The roads in Delhi are in the grip of a worsening congestion leading to problems in terms of burden on both climate and economy, says a study by the Centre for Science and Environment (CSE).
According to the study, average traffic speed on 13 arterial roads is currently 50 to 60 per cent lower than their designed speed and 35 to 48 per cent lower than the regulated speed of 40-50 km per hour.
Due to this, not only does the pollution increase, but the congestion also causes staggering costs on the economy “that no one pays off”, says the study.
The study says that when average morning peak hour speed of 28 km per hour drops to 25 during evening peak, nitrogen dioxide levels increase by 38 per cent.
It points to a study by Indian Institute of Technology-Madras that estimates annual congestion cost of Rs 54,000 crore in 2013, which is 12.5 per cent higher than Delhi’s total annual budget for the year 2017-18.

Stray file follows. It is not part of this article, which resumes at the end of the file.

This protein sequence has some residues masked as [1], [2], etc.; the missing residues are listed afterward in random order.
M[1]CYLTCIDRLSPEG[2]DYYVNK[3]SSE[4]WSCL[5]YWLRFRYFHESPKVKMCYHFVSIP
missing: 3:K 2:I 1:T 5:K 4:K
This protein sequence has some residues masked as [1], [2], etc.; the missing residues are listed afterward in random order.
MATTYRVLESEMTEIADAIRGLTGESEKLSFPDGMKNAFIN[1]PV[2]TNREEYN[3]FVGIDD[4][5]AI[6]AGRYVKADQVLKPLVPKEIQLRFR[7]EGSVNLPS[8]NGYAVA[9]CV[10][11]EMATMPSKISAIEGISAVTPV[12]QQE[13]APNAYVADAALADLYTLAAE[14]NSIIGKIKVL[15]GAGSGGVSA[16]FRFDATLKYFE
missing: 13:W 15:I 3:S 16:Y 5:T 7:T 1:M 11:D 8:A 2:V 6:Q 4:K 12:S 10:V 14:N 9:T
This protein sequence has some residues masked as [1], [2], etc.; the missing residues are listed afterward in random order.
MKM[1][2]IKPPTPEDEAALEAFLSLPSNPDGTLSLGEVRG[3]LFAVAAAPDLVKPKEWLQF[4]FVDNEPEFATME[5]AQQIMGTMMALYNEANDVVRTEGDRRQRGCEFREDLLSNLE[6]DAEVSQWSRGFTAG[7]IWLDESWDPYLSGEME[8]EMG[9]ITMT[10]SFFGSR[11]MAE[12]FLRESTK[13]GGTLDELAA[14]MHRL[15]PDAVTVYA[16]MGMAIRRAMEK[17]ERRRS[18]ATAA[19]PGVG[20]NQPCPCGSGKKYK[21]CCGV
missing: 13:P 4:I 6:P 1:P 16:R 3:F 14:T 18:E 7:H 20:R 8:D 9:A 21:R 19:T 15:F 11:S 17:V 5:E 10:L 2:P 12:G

“There is virtually no difference in time taken to travel between peak and non-peak hours,” the study said, adding that the weekend traffic speed and congestion is worse than that on weekdays.
CSE says that the current obsession to only build and widen roads and make elevated roads and parking facilities will lead to more congestion.
The study urges pushing for better public transport strategies, walking infrastructure along with appropriate pricing of car usage to curb motorisation.
“If not addressed immediately, Delhi will merely run to a stand-still. This is an inevitable consequence of explosive and unrestrained vehicle numbers that have crossed the mark of 10 million in 2017,” says Anumita Roychowdhury, executive director-research and advocacy, CSE.
The study said that with a further drop in car prices under GST, car congestion will only grow.
Currently, congestion on Delhi roads is growing at seven per cent annually. About 537 cars and 1,158 two-wheelers are added every day on Delhi roads.